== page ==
It has been two weeks in the preseason, and the Chicago Bears are 2-0. Also, a most notorious phrase backed by cautionary tales from around the NFL, “it’s only preseason.” We’re still nowhere near the final product of what’s to come during the regular season.
Yet, right now, we can toss all caution out the window. The Bears looked good. From the first team units to the bottom of the depth charts, this was a one-sided affair through all four quarters.
Of course, just like last week, I’ve got some beef to grill before we start with my notes from the smackdown in the Pacific Northwest.
ESPN, for God’s Sake, Be Better Than This
Earlier our teammate Greg Gabriel voiced his opinions on what was a travesty to the national audience on Thursday Night.
I’m going to be blunt - the amount of spite, bias, misinformed statements, and the toxicity of venom hurled up by the “B” team on ESPN was a pathetic scene to behold. It pissed me off more than any of the stupidity Mark Schlereth mumbled about Jay Cutler for years after the trade was finalized in 2009. If you’re not going to provide a balanced and well-informed product to the audience, then shut up.
Louis Riddick and Dan Orlovsky are gentlemen I have been a fan of for years. Thursday night was appalling. Lately, Louis Riddick has gone from being a hard-charging supporter of the Bears to making bombastic statement after bombastic statement. As if he’s holding a petty grudge against the Bears for firing his longtime friend, Matt Nagy. And Dan Orlovsky... well, he was a Detroit Lion once. He wouldn’t know what a successful franchise looks like anyway.
To both of them - Seattle wasn’t the only team to play on Thursday night despite playing on the previous Saturday for a short week. Chicago did too. And the latter had to travel west for the game. Which required the Bears to sacrifice a day for travel as a result. That excuse made for Seattle’s performance was completely asinine.
But wait, there’s more!
The national media will report the national story during any live broadcast. Every single time. And, what is the biggest story nationally about the Chicago Bears? The Roquan Smith hold-in.
I get it. On one hand, Roquan Smith is an invaluable piece to the Bears’ defense. On the other hand, the franchise needs a much-belated shift of philosophies and the access to more premium assets to re-invest in premium positions. I’ll die on another hill that states blue chip off-ball linebackers are premium assets. Many, many others in the business disagree. It’s all dependent on the person presenting their stance.
What I don’t get is the idea it’s alright to skew the information into something it’s not. “A tense situation,” you say? Dude - Roquan literally traveled with the team and was seen coking and joking on the sideline with his teammates. This whole “he doesn’t want to be a Bear” spiel is only based on his trade request. A request seems to have been formally denied, at least for now. It’s not like both sides have ended communications with each other.
He was seen hanging out and speaking with GM Ryan Poles before the game. Speaking of Ryan Poles... why did ESPN decide to dedicate half the screen time to stalking Poles around the stadium? Did you at least offer to pay him for featuring his mug while such an ugly tone was taken for the coverage of the situation?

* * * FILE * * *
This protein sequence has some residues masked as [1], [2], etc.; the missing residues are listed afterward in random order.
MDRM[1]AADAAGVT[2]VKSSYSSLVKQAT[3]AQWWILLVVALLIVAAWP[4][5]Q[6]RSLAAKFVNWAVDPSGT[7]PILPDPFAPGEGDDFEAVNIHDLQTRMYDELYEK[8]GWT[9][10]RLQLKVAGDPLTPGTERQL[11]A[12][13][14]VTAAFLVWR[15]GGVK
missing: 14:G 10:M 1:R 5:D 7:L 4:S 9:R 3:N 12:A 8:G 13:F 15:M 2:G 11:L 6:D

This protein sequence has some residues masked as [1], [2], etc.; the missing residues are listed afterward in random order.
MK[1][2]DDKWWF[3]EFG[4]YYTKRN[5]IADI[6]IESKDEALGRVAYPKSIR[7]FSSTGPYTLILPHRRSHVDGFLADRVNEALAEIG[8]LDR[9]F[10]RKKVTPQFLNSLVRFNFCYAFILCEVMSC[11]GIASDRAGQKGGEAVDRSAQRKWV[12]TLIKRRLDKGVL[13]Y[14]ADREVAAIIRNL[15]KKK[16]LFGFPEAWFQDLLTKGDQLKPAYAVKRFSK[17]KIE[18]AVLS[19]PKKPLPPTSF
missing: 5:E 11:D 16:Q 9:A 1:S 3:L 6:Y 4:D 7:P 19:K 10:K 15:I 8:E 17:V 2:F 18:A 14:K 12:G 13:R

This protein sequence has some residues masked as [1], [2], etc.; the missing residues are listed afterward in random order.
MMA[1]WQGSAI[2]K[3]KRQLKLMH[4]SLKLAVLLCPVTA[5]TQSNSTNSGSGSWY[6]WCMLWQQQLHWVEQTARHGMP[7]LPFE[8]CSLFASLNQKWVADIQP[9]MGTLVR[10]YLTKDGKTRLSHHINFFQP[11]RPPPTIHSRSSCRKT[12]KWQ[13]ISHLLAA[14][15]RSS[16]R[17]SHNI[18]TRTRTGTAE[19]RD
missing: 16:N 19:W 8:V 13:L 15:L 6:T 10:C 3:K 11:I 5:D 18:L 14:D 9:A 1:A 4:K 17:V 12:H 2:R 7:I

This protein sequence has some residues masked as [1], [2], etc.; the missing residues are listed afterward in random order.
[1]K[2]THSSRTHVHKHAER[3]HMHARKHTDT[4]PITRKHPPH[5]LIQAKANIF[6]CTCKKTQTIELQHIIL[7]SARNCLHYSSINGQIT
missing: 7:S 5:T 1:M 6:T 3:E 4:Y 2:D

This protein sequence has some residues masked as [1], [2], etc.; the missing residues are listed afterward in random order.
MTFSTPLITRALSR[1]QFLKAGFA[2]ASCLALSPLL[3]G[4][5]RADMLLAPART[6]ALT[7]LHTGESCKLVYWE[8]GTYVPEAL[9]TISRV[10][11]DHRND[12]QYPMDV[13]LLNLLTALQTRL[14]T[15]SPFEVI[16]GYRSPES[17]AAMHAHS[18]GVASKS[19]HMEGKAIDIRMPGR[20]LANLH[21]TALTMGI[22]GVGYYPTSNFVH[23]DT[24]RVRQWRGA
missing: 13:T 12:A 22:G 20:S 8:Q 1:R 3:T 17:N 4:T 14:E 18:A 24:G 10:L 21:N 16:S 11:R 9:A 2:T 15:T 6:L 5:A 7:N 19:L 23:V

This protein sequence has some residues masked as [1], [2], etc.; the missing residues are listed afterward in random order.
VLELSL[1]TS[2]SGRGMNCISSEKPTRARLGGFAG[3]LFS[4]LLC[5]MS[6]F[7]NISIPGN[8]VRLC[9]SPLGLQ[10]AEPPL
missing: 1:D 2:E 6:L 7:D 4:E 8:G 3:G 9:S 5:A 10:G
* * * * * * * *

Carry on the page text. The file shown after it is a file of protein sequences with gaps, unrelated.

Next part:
Frankly, I do wonder if Saint Omni — Roquan’s phony and uncredentialed “agent” who truly looks like a fraud — asked ESPN to read a poorly written script to a national audience. That’s my one tinfoil hat conspiracy to attempt a rationalization of such a poor performance by the self-appointed flagship of the sports journalism profession.
I do sincerely hope for a resolution of this situation to be made soon.
Back on Topic... Bears starters came out swinging on offense in abbreviated action
Last week we saw OC Luke Getsy and his starting offense take a rather conservative approach for their debut. This week was anything but conservative. We saw Getsy dial up some shots for Justin Fields, which featured a heavy dose of Cole Kmet as a big target over the middle.
This play is an excellent example of what has turned into a strong bond between a QB and his TE, with both players beginning to blossom at the same time.
Cole Kmet seems different this year. He is more fluid in his routes, selling the fakes better, and much angrier with the ball in his hands. He’s always been a tough bull to bring down. His 12-yard reception off a well-designed screen featured the former Fightin’ Irish plowing through several defenders.
Justin Fields, for the second week in a row, showed out in a positive way. In his one series, he completed 5 of 7 passes for 39 yards and led the Bears to scoring a FG on their opening drive. A touchdown would have been preferred. But he’s been sharp despite being under pressure early and often.
Somebody get Teven Jenkins a beer - he’s earned that and a job.
As of the moment this article was typed, no official decisions have been made by O-line Coach Chris Morgan or anyone on the Bears’ offensive staff. That being said, after watching Teven Jenkins’s performance on Thursday night at RG, I’m convinced he’ll win the job. It wasn’t perfect - one bad rep against DT Poona Ford stood out as his learning moment. He also didn’t have another moment like that the rest of the night.
All his strengths — power, athleticism, nastiness, intelligence, pulling — are magnified when kicked inside. He’ll still have issues against a well-timed speed rush, which are few and far between when lined up as a Guard. Teven’s ability as a dominant bouncer in the run game stood out the most. And, when he was tasked with pass pro, he did a solid job. He even stonewalled a few players while giving up minimal pressure.
The rest of the O-line was so-so. Braxton Jones and Cody Whitehair got stunted to oblivion on the left side while the starters were together for their solo series as a unit. The Seahawks threw several blitzes in the first series to rattle Justin Fields. And the backs struggled mightily in pass pro (ahem, Khalil Herbert).